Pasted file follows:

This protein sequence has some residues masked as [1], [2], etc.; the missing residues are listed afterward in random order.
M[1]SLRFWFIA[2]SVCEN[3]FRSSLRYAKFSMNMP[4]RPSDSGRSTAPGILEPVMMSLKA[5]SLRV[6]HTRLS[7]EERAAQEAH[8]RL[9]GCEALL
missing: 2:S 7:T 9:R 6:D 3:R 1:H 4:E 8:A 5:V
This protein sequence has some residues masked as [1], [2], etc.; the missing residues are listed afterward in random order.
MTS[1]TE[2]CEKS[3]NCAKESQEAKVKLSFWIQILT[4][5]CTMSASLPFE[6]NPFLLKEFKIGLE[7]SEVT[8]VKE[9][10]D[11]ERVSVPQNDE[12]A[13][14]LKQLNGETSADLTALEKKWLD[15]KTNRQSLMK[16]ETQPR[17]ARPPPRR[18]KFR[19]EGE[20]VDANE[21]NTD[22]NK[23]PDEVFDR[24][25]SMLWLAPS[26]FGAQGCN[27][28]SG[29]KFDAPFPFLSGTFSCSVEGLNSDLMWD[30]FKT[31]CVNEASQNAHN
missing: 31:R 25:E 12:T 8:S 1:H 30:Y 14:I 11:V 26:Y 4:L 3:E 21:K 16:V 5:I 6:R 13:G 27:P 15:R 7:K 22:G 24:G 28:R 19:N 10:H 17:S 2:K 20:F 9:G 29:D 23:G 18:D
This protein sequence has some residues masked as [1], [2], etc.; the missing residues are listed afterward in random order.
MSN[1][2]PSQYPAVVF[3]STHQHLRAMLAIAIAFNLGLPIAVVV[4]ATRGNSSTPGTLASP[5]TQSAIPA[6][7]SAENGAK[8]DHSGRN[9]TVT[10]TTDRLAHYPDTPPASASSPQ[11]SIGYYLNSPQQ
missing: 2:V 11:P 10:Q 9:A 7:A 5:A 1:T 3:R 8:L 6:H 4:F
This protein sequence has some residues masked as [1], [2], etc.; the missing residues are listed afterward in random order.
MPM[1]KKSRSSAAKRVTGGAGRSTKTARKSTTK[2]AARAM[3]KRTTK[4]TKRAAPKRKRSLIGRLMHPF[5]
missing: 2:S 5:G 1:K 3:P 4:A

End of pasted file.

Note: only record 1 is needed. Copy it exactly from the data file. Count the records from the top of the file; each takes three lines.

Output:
This protein sequence has some residues masked as [1], [2], etc.; the missing residues are listed afterward in random order.
M[1]SLRFWFIA[2]SVCEN[3]FRSSLRYAKFSMNMP[4]RPSDSGRSTAPGILEPVMMSLKA[5]SLRV[6]HTRLS[7]EERAAQEAH[8]RL[9]GCEALL
missing: 2:S 7:T 9:R 6:D 3:R 1:H 4:E 8:A 5:V